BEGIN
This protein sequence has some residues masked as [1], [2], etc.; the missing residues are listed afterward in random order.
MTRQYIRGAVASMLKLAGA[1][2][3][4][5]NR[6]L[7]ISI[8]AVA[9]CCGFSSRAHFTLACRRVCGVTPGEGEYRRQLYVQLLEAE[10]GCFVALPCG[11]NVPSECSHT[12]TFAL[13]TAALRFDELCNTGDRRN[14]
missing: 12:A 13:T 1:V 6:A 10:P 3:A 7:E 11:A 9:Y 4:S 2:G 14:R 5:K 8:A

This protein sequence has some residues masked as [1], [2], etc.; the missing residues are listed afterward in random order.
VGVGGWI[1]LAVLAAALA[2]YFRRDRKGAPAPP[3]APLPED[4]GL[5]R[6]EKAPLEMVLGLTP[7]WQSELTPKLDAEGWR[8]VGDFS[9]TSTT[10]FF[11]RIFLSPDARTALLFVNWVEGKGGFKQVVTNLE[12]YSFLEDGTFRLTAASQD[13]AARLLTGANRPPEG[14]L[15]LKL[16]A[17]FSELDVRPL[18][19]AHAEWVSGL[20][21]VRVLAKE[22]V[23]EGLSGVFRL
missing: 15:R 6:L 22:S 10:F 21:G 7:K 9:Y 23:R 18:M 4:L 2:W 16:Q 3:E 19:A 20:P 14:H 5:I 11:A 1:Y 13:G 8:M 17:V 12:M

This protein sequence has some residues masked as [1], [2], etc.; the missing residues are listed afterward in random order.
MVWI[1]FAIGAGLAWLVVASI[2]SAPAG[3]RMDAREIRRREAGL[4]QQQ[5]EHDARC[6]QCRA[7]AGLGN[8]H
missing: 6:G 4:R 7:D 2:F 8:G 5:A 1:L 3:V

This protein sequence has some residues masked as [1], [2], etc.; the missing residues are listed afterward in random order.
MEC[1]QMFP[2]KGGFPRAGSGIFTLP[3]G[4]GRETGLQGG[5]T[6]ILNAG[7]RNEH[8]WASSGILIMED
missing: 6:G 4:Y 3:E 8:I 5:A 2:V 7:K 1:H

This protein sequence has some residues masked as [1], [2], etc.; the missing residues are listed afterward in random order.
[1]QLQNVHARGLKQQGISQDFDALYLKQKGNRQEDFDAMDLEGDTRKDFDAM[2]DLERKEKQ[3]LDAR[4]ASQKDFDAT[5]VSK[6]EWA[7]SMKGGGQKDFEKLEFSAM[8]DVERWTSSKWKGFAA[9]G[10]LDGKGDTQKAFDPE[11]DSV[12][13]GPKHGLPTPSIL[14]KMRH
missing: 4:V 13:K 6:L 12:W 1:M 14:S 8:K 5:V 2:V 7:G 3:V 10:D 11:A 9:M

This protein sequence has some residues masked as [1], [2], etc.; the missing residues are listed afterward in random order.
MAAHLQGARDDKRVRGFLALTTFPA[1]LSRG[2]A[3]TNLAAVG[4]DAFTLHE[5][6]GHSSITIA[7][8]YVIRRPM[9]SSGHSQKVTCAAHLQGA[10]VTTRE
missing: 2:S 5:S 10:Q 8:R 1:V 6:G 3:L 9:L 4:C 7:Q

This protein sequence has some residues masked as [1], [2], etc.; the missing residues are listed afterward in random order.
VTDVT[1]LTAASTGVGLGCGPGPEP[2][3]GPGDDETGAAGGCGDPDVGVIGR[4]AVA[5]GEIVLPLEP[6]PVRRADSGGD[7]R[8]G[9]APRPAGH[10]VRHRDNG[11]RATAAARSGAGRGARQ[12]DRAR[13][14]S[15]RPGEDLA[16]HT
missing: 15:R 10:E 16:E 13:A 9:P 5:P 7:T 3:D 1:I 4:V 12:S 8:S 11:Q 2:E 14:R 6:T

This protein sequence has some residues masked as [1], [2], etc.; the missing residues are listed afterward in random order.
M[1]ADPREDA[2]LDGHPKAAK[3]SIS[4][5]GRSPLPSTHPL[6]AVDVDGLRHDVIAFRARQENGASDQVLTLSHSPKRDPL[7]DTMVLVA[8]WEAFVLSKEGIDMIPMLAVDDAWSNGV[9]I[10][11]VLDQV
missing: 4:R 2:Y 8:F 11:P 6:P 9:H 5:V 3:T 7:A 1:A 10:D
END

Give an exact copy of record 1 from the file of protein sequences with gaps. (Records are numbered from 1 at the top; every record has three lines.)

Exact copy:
This protein sequence has some residues masked as [1], [2], etc.; the missing residues are listed afterward in random order.
MTRQYIRGAVASMLKLAGA[1][2][3][4][5]NR[6]L[7]ISI[8]AVA[9]CCGFSSRAHFTLACRRVCGVTPGEGEYRRQLYVQLLEAE[10]GCFVALPCG[11]NVPSECSHT[12]TFAL[13]TAALRFDELCNTGDRRN[14]
missing: 12:A 13:T 1:V 6:A 10:P 3:A 7:E 11:A 9:Y 4:S 2:G 14:R 5:K 8:A